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High Country News June 23, 1997

Feature

On the trail of mining's corporate nomads

The copper mining company Summo USA's plans to mine in northern New Mexico and Lisbon Valley, Utah, lead a reporter to follow what happens when local communities resist - and don't resist - a hardrock mining project.

Dear Friends

Dear Friends

Word from Gretchen; corrections, including Charlotte Black Elk; about guns and such (Myles Rademan), diversity; a new look for HCN; May 31 board meeting; advice; and call them fellows.

News

Proposed ski resort does a face plant

After a 25-year battle, developer Fred Kummer gives up his plan for the Adam's Rib Ski Resort in Colorado's Eagle County.

Tribes say count us out

A forum intended to come up with a salmon recovery plan loses support when four Northwest Indian tribes withdraw, charging that the process favors hydropower, not fish.

The Wayward West

Babbitt borrows from Broadway; Moabites convicted of pilfering artifacts, Billings, Mont., poacher fined; Al Schneberger quits N.M. Cattle Growers' Assn.; Ruckus Society protesters arrested; Adam Werbach and Bert Fingerhut head enviro governing councils.

Darkness un-Vailed

Vail Associates' plans for night skiing on Colorado's Vail Mountain are withdrawn after locals protest.

Climbing ban fails

The Forest Service reverses a climbing ban at Cave Rock in South Lake Tahoe, Nev., despite Indian claims that the site is sacred.

New plan draws hisses, boos

The long-awaited draft of the Interior Columbia Basin Ecosystem Management Project draws little but criticism from environmentalists, loggers, Indian tribes and ranchers.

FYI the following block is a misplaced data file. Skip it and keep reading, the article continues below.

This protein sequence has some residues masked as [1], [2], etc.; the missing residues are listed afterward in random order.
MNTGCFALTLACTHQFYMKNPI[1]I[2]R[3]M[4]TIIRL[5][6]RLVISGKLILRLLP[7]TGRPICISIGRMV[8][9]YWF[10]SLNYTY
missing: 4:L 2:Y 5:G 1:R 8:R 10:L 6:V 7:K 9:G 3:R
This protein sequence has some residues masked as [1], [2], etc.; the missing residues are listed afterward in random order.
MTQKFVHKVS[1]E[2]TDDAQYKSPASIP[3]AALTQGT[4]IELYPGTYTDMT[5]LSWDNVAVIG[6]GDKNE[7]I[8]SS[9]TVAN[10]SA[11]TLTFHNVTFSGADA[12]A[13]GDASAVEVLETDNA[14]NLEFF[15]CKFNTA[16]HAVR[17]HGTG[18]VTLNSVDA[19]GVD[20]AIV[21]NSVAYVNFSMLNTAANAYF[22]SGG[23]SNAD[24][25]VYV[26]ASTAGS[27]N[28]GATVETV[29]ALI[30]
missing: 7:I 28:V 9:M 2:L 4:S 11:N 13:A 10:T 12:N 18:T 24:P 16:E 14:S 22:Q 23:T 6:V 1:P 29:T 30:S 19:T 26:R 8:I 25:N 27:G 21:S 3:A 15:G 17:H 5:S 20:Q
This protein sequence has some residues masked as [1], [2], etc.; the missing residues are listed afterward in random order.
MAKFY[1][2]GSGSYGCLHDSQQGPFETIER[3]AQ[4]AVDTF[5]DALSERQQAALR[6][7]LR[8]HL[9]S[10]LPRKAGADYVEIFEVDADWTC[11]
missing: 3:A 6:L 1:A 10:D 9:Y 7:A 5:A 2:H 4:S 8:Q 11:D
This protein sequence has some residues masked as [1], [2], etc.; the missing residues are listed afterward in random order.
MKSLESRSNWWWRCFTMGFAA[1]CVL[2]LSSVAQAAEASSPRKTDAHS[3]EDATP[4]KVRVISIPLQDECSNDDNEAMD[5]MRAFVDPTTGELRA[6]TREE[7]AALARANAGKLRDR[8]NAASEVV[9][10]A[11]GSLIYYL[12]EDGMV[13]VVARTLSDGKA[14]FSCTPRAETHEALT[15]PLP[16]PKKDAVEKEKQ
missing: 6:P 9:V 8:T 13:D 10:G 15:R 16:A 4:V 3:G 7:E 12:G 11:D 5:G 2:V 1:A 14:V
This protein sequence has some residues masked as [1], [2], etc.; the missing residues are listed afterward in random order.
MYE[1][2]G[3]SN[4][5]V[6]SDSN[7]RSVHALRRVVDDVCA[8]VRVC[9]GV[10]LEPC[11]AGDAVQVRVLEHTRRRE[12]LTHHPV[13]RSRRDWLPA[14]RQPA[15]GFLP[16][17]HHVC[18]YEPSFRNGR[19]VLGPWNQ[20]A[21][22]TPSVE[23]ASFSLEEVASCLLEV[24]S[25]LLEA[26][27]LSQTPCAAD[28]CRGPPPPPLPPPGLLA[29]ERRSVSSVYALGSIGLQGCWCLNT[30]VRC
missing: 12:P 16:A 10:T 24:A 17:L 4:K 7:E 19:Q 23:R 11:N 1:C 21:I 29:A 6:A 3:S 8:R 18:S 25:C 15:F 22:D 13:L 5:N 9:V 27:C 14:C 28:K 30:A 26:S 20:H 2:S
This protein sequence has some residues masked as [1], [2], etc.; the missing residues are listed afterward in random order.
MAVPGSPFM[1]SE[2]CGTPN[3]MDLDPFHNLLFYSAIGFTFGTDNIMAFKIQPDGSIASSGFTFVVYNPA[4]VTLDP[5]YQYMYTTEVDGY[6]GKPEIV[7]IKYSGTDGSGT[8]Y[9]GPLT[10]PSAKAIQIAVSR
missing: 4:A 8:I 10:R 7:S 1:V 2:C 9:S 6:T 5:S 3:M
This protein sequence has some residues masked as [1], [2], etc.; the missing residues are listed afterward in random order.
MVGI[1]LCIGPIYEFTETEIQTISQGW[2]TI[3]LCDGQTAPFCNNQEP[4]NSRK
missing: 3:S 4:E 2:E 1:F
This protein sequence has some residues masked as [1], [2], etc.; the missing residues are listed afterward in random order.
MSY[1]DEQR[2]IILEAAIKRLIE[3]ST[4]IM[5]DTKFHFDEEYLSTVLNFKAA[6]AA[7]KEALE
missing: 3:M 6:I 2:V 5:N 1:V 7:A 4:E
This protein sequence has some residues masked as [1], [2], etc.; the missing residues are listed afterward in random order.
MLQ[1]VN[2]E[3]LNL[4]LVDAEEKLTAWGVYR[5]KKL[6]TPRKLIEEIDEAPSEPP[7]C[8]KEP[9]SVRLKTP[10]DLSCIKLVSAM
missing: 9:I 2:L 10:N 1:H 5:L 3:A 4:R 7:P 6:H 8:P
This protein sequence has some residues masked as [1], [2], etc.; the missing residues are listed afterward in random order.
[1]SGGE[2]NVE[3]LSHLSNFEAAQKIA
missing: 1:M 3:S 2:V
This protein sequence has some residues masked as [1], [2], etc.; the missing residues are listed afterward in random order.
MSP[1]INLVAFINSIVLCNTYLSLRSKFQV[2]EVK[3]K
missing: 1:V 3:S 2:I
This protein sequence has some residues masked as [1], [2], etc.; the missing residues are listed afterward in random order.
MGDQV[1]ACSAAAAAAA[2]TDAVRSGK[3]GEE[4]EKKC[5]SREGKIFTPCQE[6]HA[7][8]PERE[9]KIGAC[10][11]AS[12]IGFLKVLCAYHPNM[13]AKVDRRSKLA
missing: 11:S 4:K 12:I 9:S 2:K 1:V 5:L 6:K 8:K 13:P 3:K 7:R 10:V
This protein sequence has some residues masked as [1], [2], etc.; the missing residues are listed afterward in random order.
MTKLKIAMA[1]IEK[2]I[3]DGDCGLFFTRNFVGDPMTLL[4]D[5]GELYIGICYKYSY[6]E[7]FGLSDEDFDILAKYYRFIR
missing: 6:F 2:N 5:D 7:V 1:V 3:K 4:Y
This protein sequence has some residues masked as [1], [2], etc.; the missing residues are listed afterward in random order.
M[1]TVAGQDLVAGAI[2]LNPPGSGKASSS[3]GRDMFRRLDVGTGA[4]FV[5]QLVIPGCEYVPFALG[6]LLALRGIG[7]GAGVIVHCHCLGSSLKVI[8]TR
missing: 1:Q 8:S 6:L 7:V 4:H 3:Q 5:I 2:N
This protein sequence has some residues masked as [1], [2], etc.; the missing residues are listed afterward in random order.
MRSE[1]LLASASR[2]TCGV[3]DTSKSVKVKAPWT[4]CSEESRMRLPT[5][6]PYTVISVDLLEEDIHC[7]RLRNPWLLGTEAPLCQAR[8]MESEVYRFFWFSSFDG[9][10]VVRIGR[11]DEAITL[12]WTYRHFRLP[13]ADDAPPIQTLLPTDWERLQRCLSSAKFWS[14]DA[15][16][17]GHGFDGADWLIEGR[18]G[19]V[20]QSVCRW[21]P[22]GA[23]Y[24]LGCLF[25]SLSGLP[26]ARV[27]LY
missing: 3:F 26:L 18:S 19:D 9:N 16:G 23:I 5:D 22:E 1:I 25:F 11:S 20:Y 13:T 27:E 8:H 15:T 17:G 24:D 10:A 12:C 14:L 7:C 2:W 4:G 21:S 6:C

Politics here consists of hating the East

As the world's great powers meet in Denver and history happens in their countries' capitals, American politicians seem to think of nothing but sex.

Did ranchers fire a university president?

The firing of New Mexico State University President J. Michael Orenduff may have been at the behest of ranching interests.

Bills target Antiquities Act

Utah lawmakers try to push bills thgrough Congress to limit the Antiquities Act and control management of the new Grand Staircase-Escalante Nat'l Monument created with the Antiquities Act.

What to do about a nasty fish

Californians protest the Dept. of Fish and Game's plans to poison northern pike in Lake Davis before the voracious fish migrates down the Feather River and destroys the state's commercial sport-fishing industry.

Did agency get in bed with loggers?

Environmentalists accuse the Forest Service of conspiring with the timber industry in the logging of Idaho's Payette Nat'l Forest, but a federal judge disagrees.

Las Vegas may shoot craps with its water

A small but determined group protests Las Vegas' plan to take more water from Lake Mead and the Colorado River, saying the city's growth is already out of control and a potential public-health disaster looms if the water is contamined.

Essays

Boise pushes on its river, and the river shoves back

Boise, Idaho, realizes that its beloved river needs room to flow, and that riverfront development may have to be controlled.

Heard Around the West

Heard Around the West

Bobby Unser whines about fires; runners win in Colo. Nat'l Monument; Nev. Republican Rep. Jim Kibbens vs. BLM "monsters"; he's baaack! (Tom Chapman); Indians protest "John Wayne Parkway"; Karelian bear dogs in Glacier N.P. and bear raids T-shirt makers.

Related Stories

A fruit-grower opposes mining - and tourism

In his own words, orchardist Estevan Arellano speaks of querencia - love of home - and how it is threatened by Summo's planned copper mine.

Blasting from the past: the 1872 Mining Law

A brief glossary on the 1872 Mining Law.

A mine turns two landowners into activists

In their own words, Kay Howe and Claudia Akers discuss how their homesteading in Utah's Lisbon Valley turned them into anti-mining activists.

Genealogy of a mining company

Tracing Summo USA's family tree can be challenging, since it is wholly owned by Summo Minerals, a Canadian company, which does nothing but own its American company.

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